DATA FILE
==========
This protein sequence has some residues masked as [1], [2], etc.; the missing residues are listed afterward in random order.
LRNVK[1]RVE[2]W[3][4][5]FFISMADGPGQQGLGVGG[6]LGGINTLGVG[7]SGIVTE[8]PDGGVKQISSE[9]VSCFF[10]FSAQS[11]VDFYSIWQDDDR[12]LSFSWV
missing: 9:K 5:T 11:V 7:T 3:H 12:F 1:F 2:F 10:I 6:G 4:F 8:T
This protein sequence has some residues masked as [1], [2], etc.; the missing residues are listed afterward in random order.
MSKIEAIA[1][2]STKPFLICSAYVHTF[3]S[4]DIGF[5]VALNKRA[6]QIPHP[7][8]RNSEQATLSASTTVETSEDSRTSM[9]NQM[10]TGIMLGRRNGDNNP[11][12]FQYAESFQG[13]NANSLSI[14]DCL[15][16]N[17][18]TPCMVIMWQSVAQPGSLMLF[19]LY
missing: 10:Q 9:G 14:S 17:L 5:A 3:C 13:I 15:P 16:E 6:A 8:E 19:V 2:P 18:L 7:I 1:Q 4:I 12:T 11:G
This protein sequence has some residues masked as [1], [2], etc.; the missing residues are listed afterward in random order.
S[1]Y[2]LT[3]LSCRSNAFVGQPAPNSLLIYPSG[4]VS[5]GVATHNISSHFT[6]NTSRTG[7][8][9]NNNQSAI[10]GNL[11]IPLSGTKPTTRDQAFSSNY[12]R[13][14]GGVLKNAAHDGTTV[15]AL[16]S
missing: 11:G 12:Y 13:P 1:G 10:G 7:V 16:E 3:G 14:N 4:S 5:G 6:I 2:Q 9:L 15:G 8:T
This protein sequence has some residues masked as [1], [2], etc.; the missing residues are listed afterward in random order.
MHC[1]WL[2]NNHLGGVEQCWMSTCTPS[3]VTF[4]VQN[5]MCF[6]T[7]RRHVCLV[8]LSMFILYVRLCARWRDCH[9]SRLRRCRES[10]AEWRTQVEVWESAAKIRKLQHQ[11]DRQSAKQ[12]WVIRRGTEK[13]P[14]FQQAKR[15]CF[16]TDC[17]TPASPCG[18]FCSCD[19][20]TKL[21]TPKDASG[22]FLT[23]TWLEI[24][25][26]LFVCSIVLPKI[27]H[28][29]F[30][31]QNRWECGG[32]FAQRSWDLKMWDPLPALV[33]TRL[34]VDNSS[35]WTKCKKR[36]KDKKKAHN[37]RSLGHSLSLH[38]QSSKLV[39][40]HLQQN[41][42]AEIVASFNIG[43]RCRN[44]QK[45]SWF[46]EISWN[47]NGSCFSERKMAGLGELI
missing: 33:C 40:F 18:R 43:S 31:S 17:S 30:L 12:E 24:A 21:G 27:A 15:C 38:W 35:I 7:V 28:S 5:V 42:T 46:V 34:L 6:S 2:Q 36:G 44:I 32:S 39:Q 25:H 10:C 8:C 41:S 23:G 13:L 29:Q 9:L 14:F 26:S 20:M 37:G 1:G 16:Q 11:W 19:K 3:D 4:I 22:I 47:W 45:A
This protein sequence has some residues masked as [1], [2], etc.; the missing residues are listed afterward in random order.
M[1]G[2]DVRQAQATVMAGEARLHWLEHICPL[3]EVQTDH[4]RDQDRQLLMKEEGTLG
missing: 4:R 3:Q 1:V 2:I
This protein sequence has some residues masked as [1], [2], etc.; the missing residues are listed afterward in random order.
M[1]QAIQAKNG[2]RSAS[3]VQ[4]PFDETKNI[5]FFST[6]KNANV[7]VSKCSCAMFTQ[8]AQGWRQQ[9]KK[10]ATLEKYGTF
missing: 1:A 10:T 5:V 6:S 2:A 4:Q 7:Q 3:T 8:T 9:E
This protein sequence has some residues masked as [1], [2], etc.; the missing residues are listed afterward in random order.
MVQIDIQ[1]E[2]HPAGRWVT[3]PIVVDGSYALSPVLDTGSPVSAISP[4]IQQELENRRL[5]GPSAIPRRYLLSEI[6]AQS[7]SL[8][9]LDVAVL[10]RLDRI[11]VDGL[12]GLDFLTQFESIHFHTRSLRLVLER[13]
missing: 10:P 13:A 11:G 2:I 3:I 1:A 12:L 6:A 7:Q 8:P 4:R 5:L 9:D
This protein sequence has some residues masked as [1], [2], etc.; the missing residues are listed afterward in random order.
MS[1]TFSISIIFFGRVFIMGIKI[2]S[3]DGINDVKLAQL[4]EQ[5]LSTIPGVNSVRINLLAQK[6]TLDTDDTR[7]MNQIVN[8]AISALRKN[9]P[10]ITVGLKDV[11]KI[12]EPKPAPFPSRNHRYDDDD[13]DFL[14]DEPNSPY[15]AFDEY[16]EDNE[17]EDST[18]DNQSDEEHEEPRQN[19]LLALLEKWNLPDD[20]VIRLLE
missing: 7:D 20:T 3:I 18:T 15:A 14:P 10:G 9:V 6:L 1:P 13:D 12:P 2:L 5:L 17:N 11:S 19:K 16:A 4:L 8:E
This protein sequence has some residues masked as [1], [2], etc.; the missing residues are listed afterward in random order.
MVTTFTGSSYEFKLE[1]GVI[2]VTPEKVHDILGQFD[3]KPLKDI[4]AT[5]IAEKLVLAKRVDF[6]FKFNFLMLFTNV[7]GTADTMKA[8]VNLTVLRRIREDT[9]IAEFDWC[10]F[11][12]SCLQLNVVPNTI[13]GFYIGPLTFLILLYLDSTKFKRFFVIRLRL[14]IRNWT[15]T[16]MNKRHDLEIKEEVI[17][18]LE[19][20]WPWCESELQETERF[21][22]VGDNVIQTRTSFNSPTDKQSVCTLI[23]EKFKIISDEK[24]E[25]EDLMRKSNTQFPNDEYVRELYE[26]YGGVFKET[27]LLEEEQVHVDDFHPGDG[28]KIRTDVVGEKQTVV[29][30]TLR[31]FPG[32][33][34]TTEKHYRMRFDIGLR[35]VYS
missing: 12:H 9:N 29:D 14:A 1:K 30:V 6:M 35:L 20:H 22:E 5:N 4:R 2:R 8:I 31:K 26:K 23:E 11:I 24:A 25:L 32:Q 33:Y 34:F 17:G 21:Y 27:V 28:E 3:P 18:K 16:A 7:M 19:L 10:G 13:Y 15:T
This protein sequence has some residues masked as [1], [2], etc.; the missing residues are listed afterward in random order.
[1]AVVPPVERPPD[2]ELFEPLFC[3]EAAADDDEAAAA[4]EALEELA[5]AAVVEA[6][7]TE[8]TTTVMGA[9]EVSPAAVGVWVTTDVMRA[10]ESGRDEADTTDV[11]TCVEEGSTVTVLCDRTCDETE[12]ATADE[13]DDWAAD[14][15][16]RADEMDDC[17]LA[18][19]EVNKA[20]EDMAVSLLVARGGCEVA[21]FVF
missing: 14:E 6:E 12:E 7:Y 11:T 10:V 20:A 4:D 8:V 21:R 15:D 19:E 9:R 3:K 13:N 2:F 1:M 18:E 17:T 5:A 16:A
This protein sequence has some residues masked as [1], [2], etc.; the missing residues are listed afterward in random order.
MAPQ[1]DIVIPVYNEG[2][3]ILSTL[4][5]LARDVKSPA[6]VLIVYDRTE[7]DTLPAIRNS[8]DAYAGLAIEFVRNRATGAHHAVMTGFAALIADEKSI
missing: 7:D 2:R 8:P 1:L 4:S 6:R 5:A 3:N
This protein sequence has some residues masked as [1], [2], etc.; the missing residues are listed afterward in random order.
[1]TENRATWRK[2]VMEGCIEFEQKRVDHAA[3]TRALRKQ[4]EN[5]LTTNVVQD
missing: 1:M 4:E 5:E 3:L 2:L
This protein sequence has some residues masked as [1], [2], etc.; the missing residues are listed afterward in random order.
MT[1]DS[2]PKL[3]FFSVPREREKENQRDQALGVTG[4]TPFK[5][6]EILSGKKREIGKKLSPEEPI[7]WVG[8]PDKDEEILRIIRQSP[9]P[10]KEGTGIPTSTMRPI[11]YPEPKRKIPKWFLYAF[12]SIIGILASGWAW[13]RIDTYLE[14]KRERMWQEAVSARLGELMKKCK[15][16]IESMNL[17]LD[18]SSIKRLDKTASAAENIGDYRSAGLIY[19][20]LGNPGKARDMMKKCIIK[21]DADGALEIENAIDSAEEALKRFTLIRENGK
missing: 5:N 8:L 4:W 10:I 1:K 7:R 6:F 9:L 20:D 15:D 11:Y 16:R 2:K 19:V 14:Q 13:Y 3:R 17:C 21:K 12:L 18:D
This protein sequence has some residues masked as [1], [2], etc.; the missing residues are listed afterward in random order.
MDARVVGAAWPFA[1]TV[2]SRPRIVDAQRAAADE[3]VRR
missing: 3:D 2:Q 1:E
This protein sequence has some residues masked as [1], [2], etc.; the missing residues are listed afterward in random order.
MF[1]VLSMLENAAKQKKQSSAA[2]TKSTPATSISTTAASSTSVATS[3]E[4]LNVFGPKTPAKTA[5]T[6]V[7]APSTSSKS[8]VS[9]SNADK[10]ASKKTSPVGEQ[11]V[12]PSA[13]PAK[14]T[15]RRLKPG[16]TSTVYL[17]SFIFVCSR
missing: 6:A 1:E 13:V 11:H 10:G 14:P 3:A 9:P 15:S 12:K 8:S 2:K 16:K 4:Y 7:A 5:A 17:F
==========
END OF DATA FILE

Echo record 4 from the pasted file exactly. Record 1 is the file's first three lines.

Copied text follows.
This protein sequence has some residues masked as [1], [2], etc.; the missing residues are listed afterward in random order.
MHC[1]WL[2]NNHLGGVEQCWMSTCTPS[3]VTF[4]VQN[5]MCF[6]T[7]RRHVCLV[8]LSMFILYVRLCARWRDCH[9]SRLRRCRES[10]AEWRTQVEVWESAAKIRKLQHQ[11]DRQSAKQ[12]WVIRRGTEK[13]P[14]FQQAKR[15]CF[16]TDC[17]TPASPCG[18]FCSCD[19][20]TKL[21]TPKDASG[22]FLT[23]TWLEI[24][25][26]LFVCSIVLPKI[27]H[28][29]F[30][31]QNRWECGG[32]FAQRSWDLKMWDPLPALV[33]TRL[34]VDNSS[35]WTKCKKR[36]KDKKKAHN[37]RSLGHSLSLH[38]QSSKLV[39][40]HLQQN[41][42]AEIVASFNIG[43]RCRN[44]QK[45]SWF[46]EISWN[47]NGSCFSERKMAGLGELI
missing: 33:C 40:F 18:R 43:S 31:S 17:S 30:L 12:E 24:A 21:G 27:A 15:C 38:W 35:I 7:V 28:S 5:V 42:T 46:V 34:L 6:S 2:Q 36:G 44:I 32:S 39:Q 25:H 10:C 8:C 41:S 23:G 13:L 29:Q 9:L 14:F 26:S 20:M 37:G 1:G 16:Q 11:W 19:K 3:D 4:I 22:I 47:W 45:A